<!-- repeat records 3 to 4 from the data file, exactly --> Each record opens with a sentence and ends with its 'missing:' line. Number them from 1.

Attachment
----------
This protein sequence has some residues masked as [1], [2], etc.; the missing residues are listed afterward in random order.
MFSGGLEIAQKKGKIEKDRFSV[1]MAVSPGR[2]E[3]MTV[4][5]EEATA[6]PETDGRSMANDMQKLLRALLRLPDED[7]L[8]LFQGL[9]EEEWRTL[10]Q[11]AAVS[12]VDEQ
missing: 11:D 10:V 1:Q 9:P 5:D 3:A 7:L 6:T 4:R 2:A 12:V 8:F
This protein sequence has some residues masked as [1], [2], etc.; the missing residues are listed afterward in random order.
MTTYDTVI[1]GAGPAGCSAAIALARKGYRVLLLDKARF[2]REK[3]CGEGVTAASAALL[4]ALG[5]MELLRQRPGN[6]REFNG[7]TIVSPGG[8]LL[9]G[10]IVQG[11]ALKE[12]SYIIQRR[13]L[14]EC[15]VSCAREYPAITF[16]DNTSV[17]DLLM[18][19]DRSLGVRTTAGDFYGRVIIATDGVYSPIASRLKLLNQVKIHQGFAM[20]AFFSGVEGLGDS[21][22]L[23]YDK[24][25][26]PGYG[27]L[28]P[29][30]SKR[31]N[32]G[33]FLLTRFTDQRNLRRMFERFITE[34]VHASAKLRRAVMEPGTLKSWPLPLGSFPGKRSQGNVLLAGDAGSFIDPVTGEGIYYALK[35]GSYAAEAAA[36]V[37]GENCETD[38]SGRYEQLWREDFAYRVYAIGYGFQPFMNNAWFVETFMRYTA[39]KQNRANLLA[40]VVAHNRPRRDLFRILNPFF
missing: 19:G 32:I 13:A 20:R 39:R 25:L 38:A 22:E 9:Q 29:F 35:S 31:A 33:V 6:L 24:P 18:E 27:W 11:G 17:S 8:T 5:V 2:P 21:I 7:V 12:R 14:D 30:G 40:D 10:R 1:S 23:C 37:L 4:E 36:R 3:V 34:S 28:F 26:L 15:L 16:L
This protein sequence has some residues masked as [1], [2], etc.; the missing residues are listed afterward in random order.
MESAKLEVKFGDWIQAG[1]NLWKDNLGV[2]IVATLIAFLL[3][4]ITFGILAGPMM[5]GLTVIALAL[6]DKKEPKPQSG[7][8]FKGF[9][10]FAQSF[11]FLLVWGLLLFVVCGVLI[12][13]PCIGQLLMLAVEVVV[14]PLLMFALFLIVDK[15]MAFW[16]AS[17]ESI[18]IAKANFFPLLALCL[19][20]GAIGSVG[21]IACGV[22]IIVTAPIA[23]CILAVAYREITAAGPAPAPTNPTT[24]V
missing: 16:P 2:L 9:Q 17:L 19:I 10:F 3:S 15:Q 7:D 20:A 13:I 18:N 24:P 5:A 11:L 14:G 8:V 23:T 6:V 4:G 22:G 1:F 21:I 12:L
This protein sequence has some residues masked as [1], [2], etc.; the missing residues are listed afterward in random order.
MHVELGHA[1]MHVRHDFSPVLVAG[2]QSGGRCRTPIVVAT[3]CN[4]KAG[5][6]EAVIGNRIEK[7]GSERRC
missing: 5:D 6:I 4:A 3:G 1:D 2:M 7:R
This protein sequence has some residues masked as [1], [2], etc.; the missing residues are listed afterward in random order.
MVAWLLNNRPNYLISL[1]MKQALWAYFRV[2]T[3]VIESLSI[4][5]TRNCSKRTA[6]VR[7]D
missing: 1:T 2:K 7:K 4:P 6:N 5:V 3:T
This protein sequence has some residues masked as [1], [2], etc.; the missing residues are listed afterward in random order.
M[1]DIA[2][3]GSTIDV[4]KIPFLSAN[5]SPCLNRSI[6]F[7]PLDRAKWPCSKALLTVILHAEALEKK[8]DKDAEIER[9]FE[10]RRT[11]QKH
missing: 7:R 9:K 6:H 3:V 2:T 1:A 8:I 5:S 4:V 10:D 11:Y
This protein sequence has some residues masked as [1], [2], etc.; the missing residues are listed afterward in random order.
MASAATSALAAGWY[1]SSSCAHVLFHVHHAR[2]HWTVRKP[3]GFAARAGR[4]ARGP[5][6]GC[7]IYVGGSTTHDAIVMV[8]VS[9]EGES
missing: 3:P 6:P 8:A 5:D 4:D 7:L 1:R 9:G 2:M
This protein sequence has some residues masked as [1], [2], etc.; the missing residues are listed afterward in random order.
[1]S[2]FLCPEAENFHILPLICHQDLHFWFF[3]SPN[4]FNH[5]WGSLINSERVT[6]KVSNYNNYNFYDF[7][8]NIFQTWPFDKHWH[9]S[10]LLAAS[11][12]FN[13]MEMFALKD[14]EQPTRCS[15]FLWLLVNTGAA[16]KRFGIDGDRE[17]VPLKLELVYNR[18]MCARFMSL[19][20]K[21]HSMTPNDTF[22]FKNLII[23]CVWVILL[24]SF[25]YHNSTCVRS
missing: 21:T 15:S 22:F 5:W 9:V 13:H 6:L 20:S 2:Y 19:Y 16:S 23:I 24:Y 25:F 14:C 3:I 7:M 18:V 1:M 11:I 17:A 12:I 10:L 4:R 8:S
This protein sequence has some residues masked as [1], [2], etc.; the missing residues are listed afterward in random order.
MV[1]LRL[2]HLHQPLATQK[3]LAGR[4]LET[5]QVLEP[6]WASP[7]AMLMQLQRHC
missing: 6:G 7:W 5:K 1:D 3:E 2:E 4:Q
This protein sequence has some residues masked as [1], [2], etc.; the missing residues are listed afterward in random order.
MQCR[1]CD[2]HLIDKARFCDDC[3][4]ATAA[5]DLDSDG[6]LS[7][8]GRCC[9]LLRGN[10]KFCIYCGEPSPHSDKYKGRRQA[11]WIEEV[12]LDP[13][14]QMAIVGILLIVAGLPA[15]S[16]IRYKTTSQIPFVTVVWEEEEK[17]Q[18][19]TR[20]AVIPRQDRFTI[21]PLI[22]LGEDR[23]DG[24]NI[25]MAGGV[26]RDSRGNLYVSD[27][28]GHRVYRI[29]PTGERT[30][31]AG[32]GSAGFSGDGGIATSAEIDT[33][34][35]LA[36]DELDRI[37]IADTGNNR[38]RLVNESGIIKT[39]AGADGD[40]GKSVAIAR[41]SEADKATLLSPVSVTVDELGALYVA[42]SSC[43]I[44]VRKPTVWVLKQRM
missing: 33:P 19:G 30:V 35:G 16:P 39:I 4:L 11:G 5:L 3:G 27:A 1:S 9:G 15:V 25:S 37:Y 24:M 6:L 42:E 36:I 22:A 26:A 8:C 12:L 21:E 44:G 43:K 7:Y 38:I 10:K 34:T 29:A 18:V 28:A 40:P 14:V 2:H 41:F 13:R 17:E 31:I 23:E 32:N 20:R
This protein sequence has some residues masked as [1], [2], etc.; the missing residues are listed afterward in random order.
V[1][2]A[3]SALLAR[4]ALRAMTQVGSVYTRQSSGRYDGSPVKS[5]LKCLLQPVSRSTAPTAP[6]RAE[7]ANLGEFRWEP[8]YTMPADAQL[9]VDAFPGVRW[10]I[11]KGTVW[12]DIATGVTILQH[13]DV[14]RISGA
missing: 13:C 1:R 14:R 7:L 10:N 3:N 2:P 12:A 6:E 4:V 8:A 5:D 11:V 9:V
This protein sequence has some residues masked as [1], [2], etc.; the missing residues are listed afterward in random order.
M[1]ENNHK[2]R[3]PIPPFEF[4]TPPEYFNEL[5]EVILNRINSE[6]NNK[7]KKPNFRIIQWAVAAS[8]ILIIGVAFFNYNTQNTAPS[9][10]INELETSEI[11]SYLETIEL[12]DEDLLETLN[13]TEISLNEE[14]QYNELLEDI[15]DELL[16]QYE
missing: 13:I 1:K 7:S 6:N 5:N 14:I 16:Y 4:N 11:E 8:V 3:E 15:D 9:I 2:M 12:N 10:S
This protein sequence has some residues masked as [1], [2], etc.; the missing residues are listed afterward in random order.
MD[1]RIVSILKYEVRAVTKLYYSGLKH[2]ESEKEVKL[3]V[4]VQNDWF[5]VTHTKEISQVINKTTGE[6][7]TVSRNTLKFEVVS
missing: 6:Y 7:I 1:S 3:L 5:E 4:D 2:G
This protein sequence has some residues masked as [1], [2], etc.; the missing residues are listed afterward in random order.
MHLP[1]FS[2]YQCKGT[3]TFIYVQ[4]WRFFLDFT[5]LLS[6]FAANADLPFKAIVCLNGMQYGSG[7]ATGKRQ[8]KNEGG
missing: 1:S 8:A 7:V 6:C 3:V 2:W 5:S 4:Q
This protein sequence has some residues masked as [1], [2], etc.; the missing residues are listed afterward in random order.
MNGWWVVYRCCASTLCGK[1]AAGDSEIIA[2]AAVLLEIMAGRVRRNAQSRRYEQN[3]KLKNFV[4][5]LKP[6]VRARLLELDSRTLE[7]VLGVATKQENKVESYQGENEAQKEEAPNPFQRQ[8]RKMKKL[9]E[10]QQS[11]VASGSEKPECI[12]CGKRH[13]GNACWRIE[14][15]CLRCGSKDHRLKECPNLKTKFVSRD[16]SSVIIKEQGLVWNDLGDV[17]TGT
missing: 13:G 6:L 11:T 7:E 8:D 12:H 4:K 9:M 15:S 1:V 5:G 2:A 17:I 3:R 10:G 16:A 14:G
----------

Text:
This protein sequence has some residues masked as [1], [2], etc.; the missing residues are listed afterward in random order.
MESAKLEVKFGDWIQAG[1]NLWKDNLGV[2]IVATLIAFLL[3][4]ITFGILAGPMM[5]GLTVIALAL[6]DKKEPKPQSG[7][8]FKGF[9][10]FAQSF[11]FLLVWGLLLFVVCGVLI[12][13]PCIGQLLMLAVEVVV[14]PLLMFALFLIVDK[15]MAFW[16]AS[17]ESI[18]IAKANFFPLLALCL[19][20]GAIGSVG[21]IACGV[22]IIVTAPIA[23]CILAVAYREITAAGPAPAPTNPTT[24]V
missing: 16:P 2:L 9:Q 17:L 19:I 10:F 3:S 15:Q 7:D 20:A 13:I 18:N 24:P 5:A 11:L 14:G 8:V 23:T 6:V 4:G 22:G 1:F 21:I 12:L
This protein sequence has some residues masked as [1], [2], etc.; the missing residues are listed afterward in random order.
MHVELGHA[1]MHVRHDFSPVLVAG[2]QSGGRCRTPIVVAT[3]CN[4]KAG[5][6]EAVIGNRIEK[7]GSERRC
missing: 5:D 6:I 4:A 3:G 1:D 2:M 7:R